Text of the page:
In her previous avatar as an auto journalist, Tavleen Mehendiratta spent her days testing cars. Now she is building an online platform to make cities better and smarter.
“I realized the dubious side of my work—driving 80 km everyday,” says Tavleen Mehendiratta, founder of Smart City Labs.io, explaining her decision to shift tracks. “On one hand I was burning rubber on circuits, testing cars and contributing to the prosperity of the auto industry and on the other hand I was cribbing about congestion, pollution, air quality and wasting time in traffic.”
Smart City Labs was launched in 2013 as i-Mobility, but the platform took off only this year along with the change in name in March. Tavleen aims to create a one-stop online source for videos, do-it-yourself projects and content that is helping entrepreneurs and students create solutions to make cities smart. For instance, the platform has a project on smart meters, where an individual can know real time electricity consumption of his or her home. There is a game aspect also, where people can compete with each other based on their consumption ensuring lower electricity bills.
But it was not a sudden transformation for the 26-year-old entrepreneur. After a couple of years as an auto journalist, Tavleen worked as an evangelist for Mahindra Reva. She travelled around the country, across 12 different cities from Chandigarh to Cochin, evangelising sustainability and starting conversations on the future of the automobile industry.
“During my journey I interviewed directors of Smart City Labs at MIT, professors of urban policy at Tufts University, founders of startups focused on using the power of data to reshape urban future,” says Tavleen, who got her undergraduate degree in engineering from the University of Brighton, UK. “I was greatly inspired by how we can build smarter cities in the bottom-up way than top down. We say we’re building smart cities one byte at a time!”
Move over challenges, it’s a world of opportunities
Tavleen believes her gender does not pose any challenge in her entrepreneurial journey. Rather, there are a lot of opportunities. Women, she says, have more options at their disposal today. The fact that the auto industry is male dominated did not stop Tavleen from being fascinated with the sector. “We have great women designers who can pull off bold strokes on design softwares and engineer great products,” says Tavleen.
Women have begun to make their presence felt in the industry at all levels. While pursuing an internship at Sona Koyo Steering, one of the largest manufacturers of steering systems in India, Tavleen spotted a woman or two on the shop floor. She also found women doing some of the tests on the shop floors of the Mahindra Reva factory.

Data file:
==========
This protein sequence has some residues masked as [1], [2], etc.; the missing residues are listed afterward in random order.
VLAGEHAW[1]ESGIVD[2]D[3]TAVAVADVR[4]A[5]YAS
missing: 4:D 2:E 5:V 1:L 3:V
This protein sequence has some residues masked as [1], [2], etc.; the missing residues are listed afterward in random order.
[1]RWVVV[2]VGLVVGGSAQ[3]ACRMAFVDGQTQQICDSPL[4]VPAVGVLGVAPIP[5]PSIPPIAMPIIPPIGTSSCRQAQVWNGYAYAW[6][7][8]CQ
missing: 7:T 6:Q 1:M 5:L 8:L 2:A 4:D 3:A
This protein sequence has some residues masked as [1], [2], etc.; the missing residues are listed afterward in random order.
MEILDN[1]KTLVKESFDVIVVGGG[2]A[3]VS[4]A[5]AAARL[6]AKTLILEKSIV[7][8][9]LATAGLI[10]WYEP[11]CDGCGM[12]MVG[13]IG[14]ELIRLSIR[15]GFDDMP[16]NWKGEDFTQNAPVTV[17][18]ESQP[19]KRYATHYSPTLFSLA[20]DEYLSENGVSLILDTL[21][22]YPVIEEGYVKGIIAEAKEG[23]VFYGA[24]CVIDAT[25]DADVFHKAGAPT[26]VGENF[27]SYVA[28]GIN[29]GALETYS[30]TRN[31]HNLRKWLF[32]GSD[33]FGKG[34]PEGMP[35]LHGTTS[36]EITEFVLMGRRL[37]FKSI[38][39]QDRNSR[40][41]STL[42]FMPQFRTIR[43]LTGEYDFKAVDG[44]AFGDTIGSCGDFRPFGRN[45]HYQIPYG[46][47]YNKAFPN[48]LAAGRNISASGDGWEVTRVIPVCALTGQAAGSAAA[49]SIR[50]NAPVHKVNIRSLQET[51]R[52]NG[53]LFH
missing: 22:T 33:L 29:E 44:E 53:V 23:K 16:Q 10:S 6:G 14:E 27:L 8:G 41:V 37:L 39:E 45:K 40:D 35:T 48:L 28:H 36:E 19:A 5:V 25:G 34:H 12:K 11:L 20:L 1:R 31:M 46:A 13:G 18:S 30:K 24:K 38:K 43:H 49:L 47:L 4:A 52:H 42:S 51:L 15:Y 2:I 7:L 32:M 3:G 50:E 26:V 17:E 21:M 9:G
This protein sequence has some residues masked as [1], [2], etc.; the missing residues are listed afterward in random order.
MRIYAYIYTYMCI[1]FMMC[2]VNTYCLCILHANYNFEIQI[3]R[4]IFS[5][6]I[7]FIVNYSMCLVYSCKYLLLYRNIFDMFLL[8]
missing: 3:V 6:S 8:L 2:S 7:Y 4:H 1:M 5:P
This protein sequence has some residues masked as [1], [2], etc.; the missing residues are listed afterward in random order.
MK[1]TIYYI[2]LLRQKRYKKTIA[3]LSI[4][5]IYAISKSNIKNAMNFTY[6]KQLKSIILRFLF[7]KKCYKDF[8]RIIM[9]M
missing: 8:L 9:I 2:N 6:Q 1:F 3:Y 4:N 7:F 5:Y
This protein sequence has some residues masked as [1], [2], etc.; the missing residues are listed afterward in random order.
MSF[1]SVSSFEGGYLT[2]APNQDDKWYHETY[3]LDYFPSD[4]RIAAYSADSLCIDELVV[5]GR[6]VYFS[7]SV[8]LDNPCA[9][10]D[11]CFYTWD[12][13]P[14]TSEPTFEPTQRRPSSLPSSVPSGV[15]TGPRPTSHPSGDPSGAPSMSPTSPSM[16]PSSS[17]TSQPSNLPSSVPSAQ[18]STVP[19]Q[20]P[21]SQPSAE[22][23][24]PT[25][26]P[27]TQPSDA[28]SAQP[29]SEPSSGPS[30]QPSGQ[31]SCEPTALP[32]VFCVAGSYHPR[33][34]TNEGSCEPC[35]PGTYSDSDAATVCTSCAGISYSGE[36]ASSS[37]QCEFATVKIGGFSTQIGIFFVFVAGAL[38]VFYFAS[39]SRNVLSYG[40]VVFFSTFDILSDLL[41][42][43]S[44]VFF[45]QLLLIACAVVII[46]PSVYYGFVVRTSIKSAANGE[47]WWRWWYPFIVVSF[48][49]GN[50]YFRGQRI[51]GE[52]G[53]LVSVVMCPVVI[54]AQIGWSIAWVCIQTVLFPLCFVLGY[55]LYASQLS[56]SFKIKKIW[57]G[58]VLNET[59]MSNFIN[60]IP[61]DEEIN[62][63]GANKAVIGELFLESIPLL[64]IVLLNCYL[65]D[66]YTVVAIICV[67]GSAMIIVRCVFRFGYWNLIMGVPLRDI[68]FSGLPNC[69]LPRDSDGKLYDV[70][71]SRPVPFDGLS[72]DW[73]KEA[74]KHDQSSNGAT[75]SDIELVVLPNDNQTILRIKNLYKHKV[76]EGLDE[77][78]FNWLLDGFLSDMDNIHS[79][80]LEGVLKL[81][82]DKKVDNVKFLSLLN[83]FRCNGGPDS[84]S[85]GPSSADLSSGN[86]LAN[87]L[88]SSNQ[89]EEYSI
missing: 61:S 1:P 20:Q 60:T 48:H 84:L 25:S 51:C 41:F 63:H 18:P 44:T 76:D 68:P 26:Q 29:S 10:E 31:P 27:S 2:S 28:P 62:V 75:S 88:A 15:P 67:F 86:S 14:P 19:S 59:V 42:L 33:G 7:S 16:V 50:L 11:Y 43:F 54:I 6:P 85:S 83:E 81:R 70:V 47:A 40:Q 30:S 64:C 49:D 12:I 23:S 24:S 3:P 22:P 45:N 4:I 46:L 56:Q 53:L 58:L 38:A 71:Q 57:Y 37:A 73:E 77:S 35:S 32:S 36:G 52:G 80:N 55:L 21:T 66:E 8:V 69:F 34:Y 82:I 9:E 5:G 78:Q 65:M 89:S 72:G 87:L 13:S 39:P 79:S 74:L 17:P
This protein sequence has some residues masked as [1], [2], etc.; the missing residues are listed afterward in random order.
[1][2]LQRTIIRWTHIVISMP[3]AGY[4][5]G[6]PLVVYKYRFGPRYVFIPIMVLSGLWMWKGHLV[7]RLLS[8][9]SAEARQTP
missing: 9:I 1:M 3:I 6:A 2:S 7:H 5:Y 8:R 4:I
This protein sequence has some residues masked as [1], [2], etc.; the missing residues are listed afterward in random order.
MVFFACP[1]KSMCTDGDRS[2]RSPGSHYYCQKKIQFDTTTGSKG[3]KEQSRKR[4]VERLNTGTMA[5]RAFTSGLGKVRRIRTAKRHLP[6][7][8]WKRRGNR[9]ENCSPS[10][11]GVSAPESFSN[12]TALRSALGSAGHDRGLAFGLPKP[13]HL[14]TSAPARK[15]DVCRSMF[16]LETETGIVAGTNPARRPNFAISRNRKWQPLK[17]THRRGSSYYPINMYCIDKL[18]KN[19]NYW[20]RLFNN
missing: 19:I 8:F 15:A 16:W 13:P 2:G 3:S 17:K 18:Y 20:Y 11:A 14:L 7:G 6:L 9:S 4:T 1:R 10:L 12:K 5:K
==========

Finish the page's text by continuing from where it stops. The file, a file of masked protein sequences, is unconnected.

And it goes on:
Tavleen continues to contribute to one of India’s strongest blog community on automobiles.
Tavleen believes it was the support from her parents that helped stay focused on her startup, despite the long, almost two-year-long gestation period. “When I started off with video journalism, my dad used to hold my camera as I delivered my pieces to camera,” confesses Tavleen.
Tavleen’s biggest fan is her younger sister, a student at Symbiosis, Pune, who is also working on a startup idea around fitess. In fact, it is sister Ashmita Mehendiratta, who inspires her to persevere.
Role models, inspiration
I don’t have one role model. I love to read and follow people who’ve gone against all odds to make difference in their own ways,
she says.Tavleen has won numerous accolades, including the Rex Karamveer Global fellowship. The Rex Karamveer Global Fellowship recognizes those using ‘alternative, innovative ideas which may make a world of difference to the world’.
Tavleen was inspired by the people she met when she received the fellowship. “I had an opportunity to meet people who were physically challenged and yet had won marathons and I was greatly inspired by an old lady who taught poor kids under a tree and went on to expand the network and helped thousands of illiterate kids pass school,” says Tavleen.
Her husband, Damanjeet Singh founder of web development agency Wisetr, is also an inspiration. Tavleen admires his focus on acquiring knowledge and honing skills over gaining traditional education.
The one thing that keeps her going
Despite the large problems plaguing Indian cities, Tavleen sees many reasons for hope. The internet has led to the founding of companies that have gone on to make millions of dollars in revenue. The internet has even helped draw people out of abject poverty. Tavleen believes the opportunity will be much bigger with the emergence of Internet-of-things (IoT) and with billions of devices moving to the cloud.
“I am excited to see what this could mean for our cities, which are bursting at the seams today,” says Tavleen. “That is what keeps me going—sheer excitement and curiosity about the mission I am on!”